“There is this invisible threat crushing everybody, and it’s even more important to get folks gaming and interacting with each other through gaming,” Machuga said.
Machuga is a veteran of the U.S. Army. He was a captain in the 82nd Airborne Division and served in military intelligence in the 2nd Infantry Division. His deployments include Kosovo and Iraq. He took a GameBoy Advance with him, with Final Fantasy Tactics Advance, as he went to Iraq. Upon his return, he became a writer for Sarcastic Gamer and met Jeremy Adams, who went on to found the Extra Life charity for sick children. He looked around to see what else meant more to him in his own life.
In 2010, he started Operation Supply Drop. His gunner in Iraq redeployed to Afghanistan and asked if Machuga could send him an Xbox. That was how Operation Supply Drop started. Machuga said he “trusted the wrong people” and lost control of the organization. In 2015, he went on to found Stack Up to focus on suicide prevention and mental health improvement for veterans.
Stack Up creates Supply Crates, or boxes of games and gear, and sends them to soldiers in combat zones, troops recovering in military hospitals, or those struggling at home. Machuga said gaming helps create a good positive mindset. Veteran suicide is often triggered by a “lack of connectedness,” as veterans get out of the service and find the civilian sector doesn’t care about them the way the military did, he said.
The group has other initiatives: There’s an Air Assault program that flies disabled or deserving veterans to gaming events like E3, Comic-Con, or PAX. Those programs are on hold for now. They’ll also gather volunteer teams to do something positive in the community, like painting a house. The Stack Up Overwatch Program (StOP) is a 24/7 peer-to-peer online suicide prevention program run through the Discord social network.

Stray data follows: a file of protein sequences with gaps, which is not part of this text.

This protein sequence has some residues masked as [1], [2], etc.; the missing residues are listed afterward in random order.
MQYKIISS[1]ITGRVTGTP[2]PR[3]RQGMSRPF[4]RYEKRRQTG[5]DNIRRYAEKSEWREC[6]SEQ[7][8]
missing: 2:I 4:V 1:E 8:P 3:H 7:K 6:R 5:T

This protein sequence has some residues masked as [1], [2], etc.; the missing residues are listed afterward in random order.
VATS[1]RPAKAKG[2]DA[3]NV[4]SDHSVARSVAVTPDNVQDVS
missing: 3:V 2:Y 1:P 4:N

A decade of lessons
Ten years of charity has changed Machuga. He said he isn’t as focused on himself as he was when he was a “hard-charging infantryman.” He said he’s more sympathetic to requests from others, particularly those who really appreciate the help.
There are challenges in this work, though. Machuga has found that it’s hard to raise money for adult victims like veterans. The world has a lot of charities for “blameless victims,” like sick children or those who have not had a fair shake. He also noted that it’s also difficult for “mom and pop” charities to take on “Walmart charities” that have more resources. He was once jealous of rich charities, but he has also learned how to run a lean operation. This has been useful in the pandemic.
He said that while the lack of money makes you hungry, money is still out there, either through game developers or publishers. They donate gear they’re not using as tax write-offs. Half of the annual revenue for the nonprofit comes from Twitch streamers. About 1,000 Twitch streamers raised money for Stack Up in the past year.
He said America loves talking about helping the troops. But the follow-through has been lacking.
“That’s charity in general, especially in these times now,” he said. Stack Up has a big fundraiser coming up in May. We’ll see if they can succeed amid a sea of voices that need help.